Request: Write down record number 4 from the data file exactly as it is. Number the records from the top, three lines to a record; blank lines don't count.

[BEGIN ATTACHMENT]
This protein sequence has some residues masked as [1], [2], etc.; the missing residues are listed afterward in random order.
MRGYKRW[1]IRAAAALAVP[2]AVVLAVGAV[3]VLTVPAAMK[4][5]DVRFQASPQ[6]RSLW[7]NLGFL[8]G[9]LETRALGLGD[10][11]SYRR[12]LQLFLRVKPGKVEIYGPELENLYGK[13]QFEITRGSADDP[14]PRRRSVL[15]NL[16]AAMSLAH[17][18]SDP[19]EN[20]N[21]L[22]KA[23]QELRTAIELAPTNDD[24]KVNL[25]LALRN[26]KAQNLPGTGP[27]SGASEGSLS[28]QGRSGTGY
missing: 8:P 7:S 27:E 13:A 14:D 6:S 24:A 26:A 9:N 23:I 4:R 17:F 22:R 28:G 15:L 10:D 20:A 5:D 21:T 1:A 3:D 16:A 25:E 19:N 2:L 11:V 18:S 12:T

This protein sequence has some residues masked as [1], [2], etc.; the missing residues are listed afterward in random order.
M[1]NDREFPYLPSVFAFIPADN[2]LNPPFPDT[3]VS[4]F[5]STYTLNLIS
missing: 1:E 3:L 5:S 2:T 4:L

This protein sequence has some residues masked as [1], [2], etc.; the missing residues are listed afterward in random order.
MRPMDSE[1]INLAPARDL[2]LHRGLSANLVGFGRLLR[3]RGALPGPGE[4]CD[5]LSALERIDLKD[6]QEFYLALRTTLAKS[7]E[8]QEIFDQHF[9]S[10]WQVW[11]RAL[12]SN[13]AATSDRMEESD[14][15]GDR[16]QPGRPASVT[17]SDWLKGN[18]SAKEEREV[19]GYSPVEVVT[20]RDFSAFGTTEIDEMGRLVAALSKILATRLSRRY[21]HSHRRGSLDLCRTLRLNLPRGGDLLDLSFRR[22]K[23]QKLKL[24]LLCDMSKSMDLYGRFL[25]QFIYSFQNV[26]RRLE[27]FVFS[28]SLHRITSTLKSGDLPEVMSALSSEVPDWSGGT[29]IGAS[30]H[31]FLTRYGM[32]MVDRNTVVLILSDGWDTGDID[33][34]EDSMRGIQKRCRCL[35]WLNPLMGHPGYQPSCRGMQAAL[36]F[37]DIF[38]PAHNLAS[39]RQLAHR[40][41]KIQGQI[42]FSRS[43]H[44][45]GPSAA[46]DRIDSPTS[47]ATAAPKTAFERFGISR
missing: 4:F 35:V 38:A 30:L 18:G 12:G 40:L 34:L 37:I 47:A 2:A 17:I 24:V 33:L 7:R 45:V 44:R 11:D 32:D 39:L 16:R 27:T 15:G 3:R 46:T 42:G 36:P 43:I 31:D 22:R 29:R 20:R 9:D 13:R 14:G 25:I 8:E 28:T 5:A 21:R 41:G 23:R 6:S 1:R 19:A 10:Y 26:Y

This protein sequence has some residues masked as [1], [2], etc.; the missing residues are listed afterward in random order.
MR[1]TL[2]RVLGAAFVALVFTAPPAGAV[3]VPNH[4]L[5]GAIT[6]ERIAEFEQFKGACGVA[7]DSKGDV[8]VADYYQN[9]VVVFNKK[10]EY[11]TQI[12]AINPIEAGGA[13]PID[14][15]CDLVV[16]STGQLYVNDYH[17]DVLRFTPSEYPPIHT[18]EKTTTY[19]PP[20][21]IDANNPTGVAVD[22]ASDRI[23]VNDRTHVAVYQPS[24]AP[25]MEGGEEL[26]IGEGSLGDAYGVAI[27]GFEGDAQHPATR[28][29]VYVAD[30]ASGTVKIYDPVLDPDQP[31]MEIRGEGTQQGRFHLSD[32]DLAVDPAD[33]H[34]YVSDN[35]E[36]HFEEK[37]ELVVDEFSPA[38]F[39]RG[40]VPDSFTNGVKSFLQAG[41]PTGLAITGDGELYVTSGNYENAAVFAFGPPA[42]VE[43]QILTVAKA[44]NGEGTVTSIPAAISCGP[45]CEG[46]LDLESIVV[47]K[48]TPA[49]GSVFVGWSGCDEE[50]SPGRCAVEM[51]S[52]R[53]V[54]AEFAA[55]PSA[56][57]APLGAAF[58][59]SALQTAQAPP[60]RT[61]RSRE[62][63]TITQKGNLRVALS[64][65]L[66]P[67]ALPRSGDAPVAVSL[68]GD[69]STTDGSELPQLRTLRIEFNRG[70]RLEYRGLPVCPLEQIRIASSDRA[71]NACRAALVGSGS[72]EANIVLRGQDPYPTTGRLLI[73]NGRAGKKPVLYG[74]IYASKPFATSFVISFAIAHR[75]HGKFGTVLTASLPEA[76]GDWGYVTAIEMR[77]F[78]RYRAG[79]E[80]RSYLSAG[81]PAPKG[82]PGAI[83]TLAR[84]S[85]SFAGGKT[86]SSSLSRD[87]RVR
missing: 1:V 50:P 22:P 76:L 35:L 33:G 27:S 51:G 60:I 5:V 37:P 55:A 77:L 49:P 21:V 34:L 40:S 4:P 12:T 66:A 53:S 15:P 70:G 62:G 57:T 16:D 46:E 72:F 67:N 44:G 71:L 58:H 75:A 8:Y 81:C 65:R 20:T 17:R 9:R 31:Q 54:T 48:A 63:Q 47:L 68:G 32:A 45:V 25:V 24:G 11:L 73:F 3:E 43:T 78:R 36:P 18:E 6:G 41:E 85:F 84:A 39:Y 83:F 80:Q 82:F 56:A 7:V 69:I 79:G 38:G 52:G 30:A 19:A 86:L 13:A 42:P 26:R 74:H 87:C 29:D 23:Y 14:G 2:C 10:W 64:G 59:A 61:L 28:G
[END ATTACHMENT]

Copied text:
This protein sequence has some residues masked as [1], [2], etc.; the missing residues are listed afterward in random order.
MR[1]TL[2]RVLGAAFVALVFTAPPAGAV[3]VPNH[4]L[5]GAIT[6]ERIAEFEQFKGACGVA[7]DSKGDV[8]VADYYQN[9]VVVFNKK[10]EY[11]TQI[12]AINPIEAGGA[13]PID[14][15]CDLVV[16]STGQLYVNDYH[17]DVLRFTPSEYPPIHT[18]EKTTTY[19]PP[20][21]IDANNPTGVAVD[22]ASDRI[23]VNDRTHVAVYQPS[24]AP[25]MEGGEEL[26]IGEGSLGDAYGVAI[27]GFEGDAQHPATR[28][29]VYVAD[30]ASGTVKIYDPVLDPDQP[31]MEIRGEGTQQGRFHLSD[32]DLAVDPAD[33]H[34]YVSDN[35]E[36]HFEEK[37]ELVVDEFSPA[38]F[39]RG[40]VPDSFTNGVKSFLQAG[41]PTGLAITGDGELYVTSGNYENAAVFAFGPPA[42]VE[43]QILTVAKA[44]NGEGTVTSIPAAISCGP[45]CEG[46]LDLESIVV[47]K[48]TPA[49]GSVFVGWSGCDEE[50]SPGRCAVEM[51]S[52]R[53]V[54]AEFAA[55]PSA[56][57]APLGAAF[58][59]SALQTAQAPP[60]RT[61]RSRE[62][63]TITQKGNLRVALS[64][65]L[66]P[67]ALPRSGDAPVAVSL[68]GD[69]STTDGSELPQLRTLRIEFNRG[70]RLEYRGLPVCPLEQIRIASSDRA[71]NACRAALVGSGS[72]EANIVLRGQDPYPTTGRLLI[73]NGRAGKKPVLYG[74]IYASKPFATSFVISFAIAHR[75]HGKFGTVLTASLPEA[76]GDWGYVTAIEMR[77]F[78]RYRAG[79]E[80]RSYLSAG[81]PAPKG[82]PGAI[83]TLAR[84]S[85]SFAGGKT[86]SSSLSRD[87]RVR
missing: 1:V 50:P 22:P 76:L 35:L 33:G 27:S 51:G 60:I 5:V 37:P 55:A 77:L 49:P 21:V 34:L 40:S 4:P 12:T 66:A 53:S 15:P 70:G 62:G 57:T 16:D 46:E 72:F 67:N 44:G 71:L 58:H 75:A 8:Y 81:C 65:R 20:T 17:R 9:R 31:Q 54:T 48:A 63:Q 47:L 68:G 32:A 45:V 25:V 24:G 11:L 73:F 3:E 43:T 78:R 36:P 18:E 6:G 41:E 85:F 84:A 39:Y 83:F 80:Q 82:F 56:A 7:V 69:I 79:G 38:G 52:G 30:A 19:A 86:L 13:A 42:P 26:R 74:H 87:C 29:D 23:Y 14:G 2:C 10:W 64:G 59:A 61:L 28:G